This finding is similar to the results described in a previous report, which showed that maternal exposure to 1.4% isoflurane for 4 hours on gestational day 14 impairs the offspring rats’ spatial memory acquisition . The results of the present study are different from another report showing that isoflurane exposure during late pregnancy was not neurotoxic to the fetal brain and did not impair learning and memory in juvenile or adult offspring . Isoflurane neurotoxicity is concentration-dependent . General anesthetics can be neuroprotective and neurotoxic, depending on the levels, timing and mode of exposure. Isoflurane exerts multiple effects on neuronal stem cell survival, proliferation and differentiation. Short exposures to low isoflurane concentrations promote proliferation and differentiation of ReNcell CX cells, whereas prolonged exposure to high isoflurane concentrations induced significant cell damage . This may be one of the critical reasons that our result is different from the report by Li et al. . Our study involved 1.5% isoflurane, approximately 1 MAC, which is higher than the concentration used in the previous study (1.3%) . The different exposure timing may be another reason for the differences between two experiments. The exposure time point in our experiment was E18 day, whereas that in previous study was E21 . Therefore, the developmental maturity of the neurons was different between two experiments, which may result in different vulnerability to isoflurane . In the present study, the dams were divided into different groups based on their learning and memory results tested before pregnancy. This was meant to exclude the effects of genetic factors on the learning and memory of the offspring and may have facilitated the significant differences in learning and memory obtained between the control and isoflurane exposure groups.
There was no obvious dyskinesia in offspring. There was no difference in swimming speed (automatically record by MWM system) of the offspring among groups. We had not evaluated the anxiety of offspring rats in present study. But previous study had revealed that rats exposed to isoflurane in utero on E14 have reduced anxiety compared with controls . Thus the differences in learning and memory results were not caused by abnormal motor function or anxiety in offspring. The femoral vein blood gas analysis showed that exposure to this concentration of isoflurane for 8 hours had no significant effect on the blood gases and electrolytes of the dams (Table 1). Normal maternal body temperature was maintained during the isoflurane exposure process. Dams were removed from the study if they exhibited a cumulative time of more than 5 minutes with SpO2 <95% or >20% decrease in systolic blood pressure (SBP). Therefore, the damaging effect on learning and memory was not induced by physiological disturbances caused by isoflurane.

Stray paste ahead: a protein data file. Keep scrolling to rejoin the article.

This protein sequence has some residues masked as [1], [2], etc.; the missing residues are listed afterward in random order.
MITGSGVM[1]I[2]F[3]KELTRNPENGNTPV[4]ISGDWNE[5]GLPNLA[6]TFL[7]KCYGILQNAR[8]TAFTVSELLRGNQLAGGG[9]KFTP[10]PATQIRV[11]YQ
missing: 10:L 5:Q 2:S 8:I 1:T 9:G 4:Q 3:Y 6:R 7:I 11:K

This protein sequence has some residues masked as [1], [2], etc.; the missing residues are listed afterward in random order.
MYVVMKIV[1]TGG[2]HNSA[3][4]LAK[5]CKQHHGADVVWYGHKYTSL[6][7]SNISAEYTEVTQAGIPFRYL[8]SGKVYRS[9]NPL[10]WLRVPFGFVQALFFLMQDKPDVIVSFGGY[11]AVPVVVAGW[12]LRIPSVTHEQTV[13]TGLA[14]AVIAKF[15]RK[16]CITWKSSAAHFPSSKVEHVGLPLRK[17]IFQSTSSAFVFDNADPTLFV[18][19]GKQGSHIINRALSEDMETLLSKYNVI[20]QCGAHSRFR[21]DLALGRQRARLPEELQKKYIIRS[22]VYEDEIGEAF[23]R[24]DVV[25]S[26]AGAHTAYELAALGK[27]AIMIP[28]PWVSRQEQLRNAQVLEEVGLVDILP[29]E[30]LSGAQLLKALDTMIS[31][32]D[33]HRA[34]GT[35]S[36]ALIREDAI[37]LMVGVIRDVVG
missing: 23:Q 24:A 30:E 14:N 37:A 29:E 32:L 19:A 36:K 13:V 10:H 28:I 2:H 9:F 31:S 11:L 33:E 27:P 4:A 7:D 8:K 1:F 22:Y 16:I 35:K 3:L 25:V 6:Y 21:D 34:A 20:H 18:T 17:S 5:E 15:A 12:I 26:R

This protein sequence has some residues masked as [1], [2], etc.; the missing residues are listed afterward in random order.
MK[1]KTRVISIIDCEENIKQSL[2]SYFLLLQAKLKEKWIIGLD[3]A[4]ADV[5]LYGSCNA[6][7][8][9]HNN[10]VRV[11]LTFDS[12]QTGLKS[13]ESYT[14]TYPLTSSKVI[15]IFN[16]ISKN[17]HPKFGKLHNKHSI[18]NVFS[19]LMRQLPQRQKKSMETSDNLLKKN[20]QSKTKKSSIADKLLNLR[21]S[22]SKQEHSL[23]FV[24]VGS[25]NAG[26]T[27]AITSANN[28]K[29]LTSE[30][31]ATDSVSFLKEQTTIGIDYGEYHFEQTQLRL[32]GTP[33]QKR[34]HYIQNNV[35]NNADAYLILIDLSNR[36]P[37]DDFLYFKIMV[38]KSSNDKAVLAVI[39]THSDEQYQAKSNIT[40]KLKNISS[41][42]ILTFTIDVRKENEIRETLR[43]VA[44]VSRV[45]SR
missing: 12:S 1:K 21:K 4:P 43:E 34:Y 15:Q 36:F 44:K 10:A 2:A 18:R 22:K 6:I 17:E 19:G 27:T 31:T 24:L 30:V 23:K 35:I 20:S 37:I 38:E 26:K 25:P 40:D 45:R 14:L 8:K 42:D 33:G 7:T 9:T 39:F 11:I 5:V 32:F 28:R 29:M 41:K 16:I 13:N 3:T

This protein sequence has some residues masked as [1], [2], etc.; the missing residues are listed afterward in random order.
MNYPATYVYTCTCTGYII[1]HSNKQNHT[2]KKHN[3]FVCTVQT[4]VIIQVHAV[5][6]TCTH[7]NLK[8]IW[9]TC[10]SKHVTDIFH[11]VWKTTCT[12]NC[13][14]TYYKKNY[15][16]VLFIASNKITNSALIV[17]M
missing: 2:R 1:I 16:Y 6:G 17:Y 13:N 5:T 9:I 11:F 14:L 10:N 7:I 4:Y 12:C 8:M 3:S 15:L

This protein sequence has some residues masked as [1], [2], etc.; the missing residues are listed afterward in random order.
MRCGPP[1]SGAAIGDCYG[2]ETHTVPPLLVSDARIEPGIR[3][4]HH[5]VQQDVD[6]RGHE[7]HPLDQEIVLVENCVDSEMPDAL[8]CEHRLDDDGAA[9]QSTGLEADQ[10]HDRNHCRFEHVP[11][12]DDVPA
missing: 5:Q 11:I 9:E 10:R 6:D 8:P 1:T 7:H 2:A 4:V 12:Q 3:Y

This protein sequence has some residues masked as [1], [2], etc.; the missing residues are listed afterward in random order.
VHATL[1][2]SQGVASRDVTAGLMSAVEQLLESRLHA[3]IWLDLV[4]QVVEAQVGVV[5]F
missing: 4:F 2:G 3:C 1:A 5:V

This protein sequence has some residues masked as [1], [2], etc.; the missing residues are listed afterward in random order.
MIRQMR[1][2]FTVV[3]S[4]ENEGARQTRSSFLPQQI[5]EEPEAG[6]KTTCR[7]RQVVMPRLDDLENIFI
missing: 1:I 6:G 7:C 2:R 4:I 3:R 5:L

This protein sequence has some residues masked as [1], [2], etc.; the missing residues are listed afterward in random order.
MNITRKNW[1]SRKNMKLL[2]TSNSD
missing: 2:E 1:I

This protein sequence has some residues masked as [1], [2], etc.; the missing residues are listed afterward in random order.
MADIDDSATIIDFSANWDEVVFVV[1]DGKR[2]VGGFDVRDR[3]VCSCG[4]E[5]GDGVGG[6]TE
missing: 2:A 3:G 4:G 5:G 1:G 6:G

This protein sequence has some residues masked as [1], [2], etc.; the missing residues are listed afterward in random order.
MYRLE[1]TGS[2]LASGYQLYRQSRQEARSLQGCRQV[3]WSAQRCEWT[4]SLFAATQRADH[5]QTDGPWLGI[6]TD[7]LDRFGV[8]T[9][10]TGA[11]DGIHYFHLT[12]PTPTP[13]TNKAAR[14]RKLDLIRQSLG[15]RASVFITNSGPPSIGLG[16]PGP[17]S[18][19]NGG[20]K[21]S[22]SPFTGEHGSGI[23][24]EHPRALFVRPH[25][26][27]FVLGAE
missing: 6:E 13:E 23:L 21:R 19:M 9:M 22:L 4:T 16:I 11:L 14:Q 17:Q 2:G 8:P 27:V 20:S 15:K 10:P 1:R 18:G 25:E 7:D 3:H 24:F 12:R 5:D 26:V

How does isoflurane exposure damage the spatial learning and memory function in offspring? Transmission electron microscopy results showed that neuron number and ultrastructure in offspring hippocampus had been impaired (Fig 5). HDAC inhibitors could alleviate the impairments, thus improving learning and memory. These data suggest that maternal exposure to isoflurane during late pregnancy harms hippocampal neurons, thus impairing learning and memory in the offspring. Previous results showed that prenatal exposure to 1.3% isoflurane for 4 hours on gestational day 14 led to impaired synaptic ultrastructure in the hippocampus of the offspring and thus causing poor learning and memory .
Recently, histone acetylation, which is regulated by histone deacetylases (HDAC), has been implicated in memory formation [39–43]. Increasing histone-tail acetylation can facilitate learning and memory [12, 13]. Further studies showed that HDAC2, but not HDAC1, decreases dendritic spine density, synapse number, synaptic plasticity and memory formation . HDAC2 regulates learning and memory via the transcription factor CREB and the recruitment of the transcriptional coactivator and histone acetyltransferase CREB-binding protein (CBP) via the CREB-binding domain of CBP . The inhibition of HDAC can modulate hippocampal-dependent long-term memory in a CBP-dependent manner . Inhibiting HDAC increases the levels of acetylated histones and phospho-CREB (p-CREB), which enhances the binding of p-CREB to its binding site at the promoter of the NR2B gene, thus increasing the expression of NR2B in the hippocampus . Thus, HDAC2 impairs learning and memory through a pathway involving HDAC2-CREB-NR2B. NR2B is critical to the formation and maintenance of learning and memory [46–48]. It is undetermined whether maternal isoflurane exposure during late pregnancy damage the spatial learning and memory in offspring via this pathway. The hippocampus is a critical structure for learning and memory. Thus, the expression levels of HDAC2, CREB, and NR2B mRNA and NR2B protein in the hippocampus of the offspring were analyzed in the present study. The results showed that maternal isoflurane exposure during late pregnancy increased the expression of HDAC2 mRNA, decreased CREB mRNA and NR2B mRNA and protein in the hippocampus of the offspring. This is similar to a previous report that maternal anesthesia with ketamine on G14 downregulated the expression of NR2B in the hippocampus of offspring . These results indicate that maternal isoflurane exposure during late pregnancy causes the over-expression of HDAC2, thereby inhibiting the expression of CREB mRNA, resulting in downregulation of NR2B in the hippocampus of the offspring rats. These effects lead to impaired learning and memory in the offspring. NMDA receptor blockade acts critical role in determining whether neurons are reversibly injured or are driven to cell death by isoflurane . Thus, these results indicate that maternal isoflurane exposure during late pregnancy can damage the learning and memory of the offspring rats via the HDAC2-CREB -NR2B pathway.